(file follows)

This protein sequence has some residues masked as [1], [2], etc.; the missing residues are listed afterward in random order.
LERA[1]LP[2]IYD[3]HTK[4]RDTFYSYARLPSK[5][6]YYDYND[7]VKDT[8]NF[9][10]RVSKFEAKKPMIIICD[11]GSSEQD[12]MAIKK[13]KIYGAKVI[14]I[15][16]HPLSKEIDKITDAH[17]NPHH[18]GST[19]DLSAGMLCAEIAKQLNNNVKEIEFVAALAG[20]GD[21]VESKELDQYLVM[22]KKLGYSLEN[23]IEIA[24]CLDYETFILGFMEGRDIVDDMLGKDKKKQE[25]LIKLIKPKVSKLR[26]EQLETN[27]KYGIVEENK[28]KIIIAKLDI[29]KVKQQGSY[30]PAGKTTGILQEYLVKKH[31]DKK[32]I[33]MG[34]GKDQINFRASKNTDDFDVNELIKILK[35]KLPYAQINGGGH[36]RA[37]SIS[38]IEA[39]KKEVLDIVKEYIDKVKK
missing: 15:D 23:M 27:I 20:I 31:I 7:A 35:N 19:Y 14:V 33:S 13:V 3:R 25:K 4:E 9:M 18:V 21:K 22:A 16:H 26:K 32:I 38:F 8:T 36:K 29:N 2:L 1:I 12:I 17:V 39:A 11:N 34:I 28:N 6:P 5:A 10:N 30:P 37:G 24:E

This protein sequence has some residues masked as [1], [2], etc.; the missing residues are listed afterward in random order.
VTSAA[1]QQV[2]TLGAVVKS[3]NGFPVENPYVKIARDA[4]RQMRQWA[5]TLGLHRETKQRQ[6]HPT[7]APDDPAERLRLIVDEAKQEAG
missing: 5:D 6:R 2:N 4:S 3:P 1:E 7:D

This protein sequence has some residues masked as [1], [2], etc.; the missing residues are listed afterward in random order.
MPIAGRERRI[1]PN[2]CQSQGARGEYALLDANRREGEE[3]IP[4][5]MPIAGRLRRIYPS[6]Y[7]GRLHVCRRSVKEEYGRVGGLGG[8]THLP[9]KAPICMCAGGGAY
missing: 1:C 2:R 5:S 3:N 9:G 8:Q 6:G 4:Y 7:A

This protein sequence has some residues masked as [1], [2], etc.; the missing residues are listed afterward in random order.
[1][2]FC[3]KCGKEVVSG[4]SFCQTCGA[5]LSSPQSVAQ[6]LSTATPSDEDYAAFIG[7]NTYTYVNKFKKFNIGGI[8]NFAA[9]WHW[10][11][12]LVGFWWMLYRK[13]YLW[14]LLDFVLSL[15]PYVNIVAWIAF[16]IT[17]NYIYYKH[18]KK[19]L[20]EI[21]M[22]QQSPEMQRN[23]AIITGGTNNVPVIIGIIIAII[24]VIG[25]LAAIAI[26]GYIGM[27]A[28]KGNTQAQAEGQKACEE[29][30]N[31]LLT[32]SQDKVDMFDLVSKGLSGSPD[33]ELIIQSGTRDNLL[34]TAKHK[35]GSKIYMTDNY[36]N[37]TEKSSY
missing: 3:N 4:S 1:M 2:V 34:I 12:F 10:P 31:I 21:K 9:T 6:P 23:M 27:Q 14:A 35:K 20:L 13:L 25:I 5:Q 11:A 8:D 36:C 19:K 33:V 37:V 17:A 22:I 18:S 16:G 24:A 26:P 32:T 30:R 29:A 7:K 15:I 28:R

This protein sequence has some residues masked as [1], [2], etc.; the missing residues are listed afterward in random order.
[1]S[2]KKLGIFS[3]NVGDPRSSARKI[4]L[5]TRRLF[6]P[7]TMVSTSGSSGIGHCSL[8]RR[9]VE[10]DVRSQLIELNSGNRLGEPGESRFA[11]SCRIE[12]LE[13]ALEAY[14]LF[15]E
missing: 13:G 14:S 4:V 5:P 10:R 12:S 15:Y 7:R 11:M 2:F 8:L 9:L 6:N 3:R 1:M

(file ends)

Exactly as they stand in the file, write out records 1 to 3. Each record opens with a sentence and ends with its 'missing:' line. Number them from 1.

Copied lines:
This protein sequence has some residues masked as [1], [2], etc.; the missing residues are listed afterward in random order.
LERA[1]LP[2]IYD[3]HTK[4]RDTFYSYARLPSK[5][6]YYDYND[7]VKDT[8]NF[9][10]RVSKFEAKKPMIIICD[11]GSSEQD[12]MAIKK[13]KIYGAKVI[14]I[15][16]HPLSKEIDKITDAH[17]NPHH[18]GST[19]DLSAGMLCAEIAKQLNNNVKEIEFVAALAG[20]GD[21]VESKELDQYLVM[22]KKLGYSLEN[23]IEIA[24]CLDYETFILGFMEGRDIVDDMLGKDKKKQE[25]LIKLIKPKVSKLR[26]EQLETN[27]KYGIVEENK[28]KIIIAKLDI[29]KVKQQGSY[30]PAGKTTGILQEYLVKKH[31]DKK[32]I[33]MG[34]GKDQINFRASKNTDDFDVNELIKILK[35]KLPYAQINGGGH[36]RA[37]SIS[38]IEA[39]KKEVLDIVKEYIDKVKK
missing: 15:D 23:M 27:I 20:I 31:I 7:A 35:N 19:Y 14:V 33:S 13:V 3:R 25:K 4:E 9:M 18:V 21:K 22:A 16:H 26:K 32:I 38:F 8:T 36:K 29:N 2:L 1:I 12:I 17:V 39:A 11:N 34:I 28:N 6:P 5:A 10:N 30:P 37:G 24:E

This protein sequence has some residues masked as [1], [2], etc.; the missing residues are listed afterward in random order.
VTSAA[1]QQV[2]TLGAVVKS[3]NGFPVENPYVKIARDA[4]RQMRQWA[5]TLGLHRETKQRQ[6]HPT[7]APDDPAERLRLIVDEAKQEAG
missing: 5:D 6:R 2:N 4:S 3:P 1:E 7:D

This protein sequence has some residues masked as [1], [2], etc.; the missing residues are listed afterward in random order.
MPIAGRERRI[1]PN[2]CQSQGARGEYALLDANRREGEE[3]IP[4][5]MPIAGRLRRIYPS[6]Y[7]GRLHVCRRSVKEEYGRVGGLGG[8]THLP[9]KAPICMCAGGGAY
missing: 1:C 2:R 5:S 3:N 9:G 8:Q 6:G 4:Y 7:A